It feels churlish to complain that Sideways is merely a good film when, in fact, it has little, observant details and big, earned laughs that many directors would take several films to rack up. Not a false note is struck throughout the cast, even when Madsen has to talk through an extended metaphor. Most movies aren't better than Sideways -- it's just that Payne has directed several that are.

The lovely DVD includes deleted scenes, a silly commentary from Giamatti and Church, and a behind-the-scenes featurette.

Yum, fruity.



Sideways

Facts and Figures

Run time: 126 mins

In Theaters: Friday 21st January 2005

Box Office USA: $71.4M

Box Office Worldwide: $109.5M

Budget: $16M

Distributed by: Fox Searchlight Pictures

Production compaines: Fox Searchlight Pictures, Michael London Productions, Sideways Productions Inc.

Reviews

Contactmusic.com: 4 / 5

Rotten Tomatoes: 96%
Fresh: 215 Rotten: 8

IMDB: 7.6 / 10

Cast & Crew

Director:

Starring: as Miles, as Jack, as Maya, as Stephanie, as Miles's Mother, as Victoria, Missy Doty as Cammi, as Christine Erganian, Shake Tukhmanyan as Mrs. Erganian, Shaun Duke as Mike Erganian, Robert Covarrubias as Miles's Building Manager, as Gary the Bartender, Stephanie Faracy as Stephanie's Mother, as Frass Canyon Pourer, as Cammi's Husband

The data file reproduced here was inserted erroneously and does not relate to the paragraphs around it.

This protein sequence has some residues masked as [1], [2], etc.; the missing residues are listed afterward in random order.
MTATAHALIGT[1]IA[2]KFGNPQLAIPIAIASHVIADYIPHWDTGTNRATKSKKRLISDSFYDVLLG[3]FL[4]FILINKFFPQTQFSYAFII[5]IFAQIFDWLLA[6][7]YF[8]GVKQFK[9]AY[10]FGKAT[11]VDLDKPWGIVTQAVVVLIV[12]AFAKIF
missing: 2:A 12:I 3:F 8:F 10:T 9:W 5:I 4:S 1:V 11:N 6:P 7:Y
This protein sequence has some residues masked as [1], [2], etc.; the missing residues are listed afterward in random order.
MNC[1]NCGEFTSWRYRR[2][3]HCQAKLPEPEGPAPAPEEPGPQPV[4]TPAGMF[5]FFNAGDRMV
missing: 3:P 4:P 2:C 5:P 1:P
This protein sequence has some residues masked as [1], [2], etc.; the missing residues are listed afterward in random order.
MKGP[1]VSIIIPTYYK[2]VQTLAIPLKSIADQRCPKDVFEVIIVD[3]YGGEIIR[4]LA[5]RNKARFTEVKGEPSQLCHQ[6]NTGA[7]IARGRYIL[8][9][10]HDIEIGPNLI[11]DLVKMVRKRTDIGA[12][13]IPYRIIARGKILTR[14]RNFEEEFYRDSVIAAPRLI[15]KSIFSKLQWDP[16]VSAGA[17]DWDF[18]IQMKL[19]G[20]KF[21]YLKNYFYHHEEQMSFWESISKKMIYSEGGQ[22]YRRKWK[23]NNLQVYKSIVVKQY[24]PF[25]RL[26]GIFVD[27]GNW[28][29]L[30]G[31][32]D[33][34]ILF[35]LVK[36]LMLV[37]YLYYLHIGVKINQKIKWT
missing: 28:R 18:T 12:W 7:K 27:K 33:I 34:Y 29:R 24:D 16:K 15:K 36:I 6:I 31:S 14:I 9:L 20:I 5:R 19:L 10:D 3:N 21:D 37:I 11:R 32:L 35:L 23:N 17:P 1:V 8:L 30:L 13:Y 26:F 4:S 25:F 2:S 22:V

Contactmusic


Links



Advertisement

New Movies

Imperium Movie Review

Imperium Movie Review

First-time filmmaker Daniel Ragussis takes an unusual approach to this thriller. Since it's based on...

The Girl With All the Gifts Movie Review

The Girl With All the Gifts Movie Review

Like a 10-years-later follow-up to 28 Days Later, this small British thriller takes a refreshingly...

The Magnificent Seven Movie Review

The Magnificent Seven Movie Review

Director Antoine Fuqua brings his usual fascination with violence to this remake of the iconic...

Bridget Jones's Baby Movie Review

Bridget Jones's Baby Movie Review